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As a leader, how you react and handle a workforce reduction will influence the morale and performance of your team.
Your company has found a better way to achieve more with less. You may be thinking, how is that good news? Think about it this way: in order to pay you and your people more, companies have to find out a way to produce more with the same level of inputs. One of the key cost areas in your company is going to be labor cost.
If you can figure out how to operate with one or two less people in your department, you’re going to find that the labor savings causes more profitability, helps your company be more competitive, provides money for new equipment, adds to job security, and potentially all that profitability could lead to a pay raise in the future.
When it’s time to deliver the news to your team, your frame of mind as a leader needs to be that productivity gains are good.
Of course, it’s not only possible, but probable that people in your department are going to react negatively about the workforce reduction. After all, one of their colleagues is going to be out of a job or transferred to another department.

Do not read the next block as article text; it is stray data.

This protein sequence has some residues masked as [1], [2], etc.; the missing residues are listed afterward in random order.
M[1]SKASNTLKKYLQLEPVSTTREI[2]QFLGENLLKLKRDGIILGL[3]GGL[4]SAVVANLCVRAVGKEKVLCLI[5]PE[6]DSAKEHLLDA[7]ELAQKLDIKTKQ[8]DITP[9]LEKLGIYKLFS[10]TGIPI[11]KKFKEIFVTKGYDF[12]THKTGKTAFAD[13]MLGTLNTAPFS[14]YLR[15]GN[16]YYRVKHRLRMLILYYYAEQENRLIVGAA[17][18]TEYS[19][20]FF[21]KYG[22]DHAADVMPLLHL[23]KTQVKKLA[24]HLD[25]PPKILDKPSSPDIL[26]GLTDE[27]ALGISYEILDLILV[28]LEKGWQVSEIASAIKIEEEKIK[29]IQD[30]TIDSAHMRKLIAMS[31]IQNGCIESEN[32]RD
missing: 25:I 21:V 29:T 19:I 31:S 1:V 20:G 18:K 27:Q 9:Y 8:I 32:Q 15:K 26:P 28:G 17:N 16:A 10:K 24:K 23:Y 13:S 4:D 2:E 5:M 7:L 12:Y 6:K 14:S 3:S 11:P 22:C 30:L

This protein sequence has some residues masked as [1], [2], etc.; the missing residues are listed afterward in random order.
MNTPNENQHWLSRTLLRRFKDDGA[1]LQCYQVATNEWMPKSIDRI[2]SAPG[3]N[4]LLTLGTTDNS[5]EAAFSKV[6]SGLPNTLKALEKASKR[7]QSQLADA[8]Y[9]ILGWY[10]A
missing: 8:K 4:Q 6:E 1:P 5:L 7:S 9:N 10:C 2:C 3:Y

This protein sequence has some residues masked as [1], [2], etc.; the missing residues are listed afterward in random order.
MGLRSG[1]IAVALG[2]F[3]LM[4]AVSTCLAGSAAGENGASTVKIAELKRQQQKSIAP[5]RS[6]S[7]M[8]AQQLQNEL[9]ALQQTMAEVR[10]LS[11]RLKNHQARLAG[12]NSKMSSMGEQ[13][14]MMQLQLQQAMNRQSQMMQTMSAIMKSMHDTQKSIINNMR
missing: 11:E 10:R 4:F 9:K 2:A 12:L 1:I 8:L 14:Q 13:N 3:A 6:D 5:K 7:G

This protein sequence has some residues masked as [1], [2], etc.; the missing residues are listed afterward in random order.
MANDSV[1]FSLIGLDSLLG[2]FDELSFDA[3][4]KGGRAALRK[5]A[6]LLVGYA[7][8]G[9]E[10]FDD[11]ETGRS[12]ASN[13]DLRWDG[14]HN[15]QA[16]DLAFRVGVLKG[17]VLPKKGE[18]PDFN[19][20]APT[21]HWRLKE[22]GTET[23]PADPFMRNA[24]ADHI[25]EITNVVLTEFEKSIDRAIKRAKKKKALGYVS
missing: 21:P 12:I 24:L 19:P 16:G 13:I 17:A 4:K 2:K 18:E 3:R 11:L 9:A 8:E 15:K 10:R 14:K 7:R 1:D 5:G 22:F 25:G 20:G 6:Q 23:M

Negativity is normal and you’re going to hear complaints. Just remember, you don’t have to defend every negative comment and complaint. It’s going to subside over time.
Listening and empathizing means that when you hear people complaining, “I don’t know how we’re going to get the work done. How are we going to do this with one less person?” you can respond, “I hear what you’re saying. It’s hard to believe we can produce the same level of production with one less person. I totally get it. What we need to do is see how it goes.”
This brings me to the third and final point here, which is that you, as a leader, have to stay positive.
Stay positive, not necessarily cheerleader positive, it just means saying, “Guys, let’s face it, we don’t know for sure. This is what the engineering team has figured out in terms of our labor assignment. Our job is to do the best that we can with what we’ve got.”
You can remind them of their past successes, “We’ve dealt with a workforce reduction or a cutback before, and we did just fine. We produce more now with this group of people than we ever did seven years ago.”
What you’re really doing is navigating your team through the labor reduction so that they can discover whether it can be done in the future or not.
Successfully dealing with a workforce reduction, labor reduction or a cutback, is one of those experiences that shapes you as a leader.
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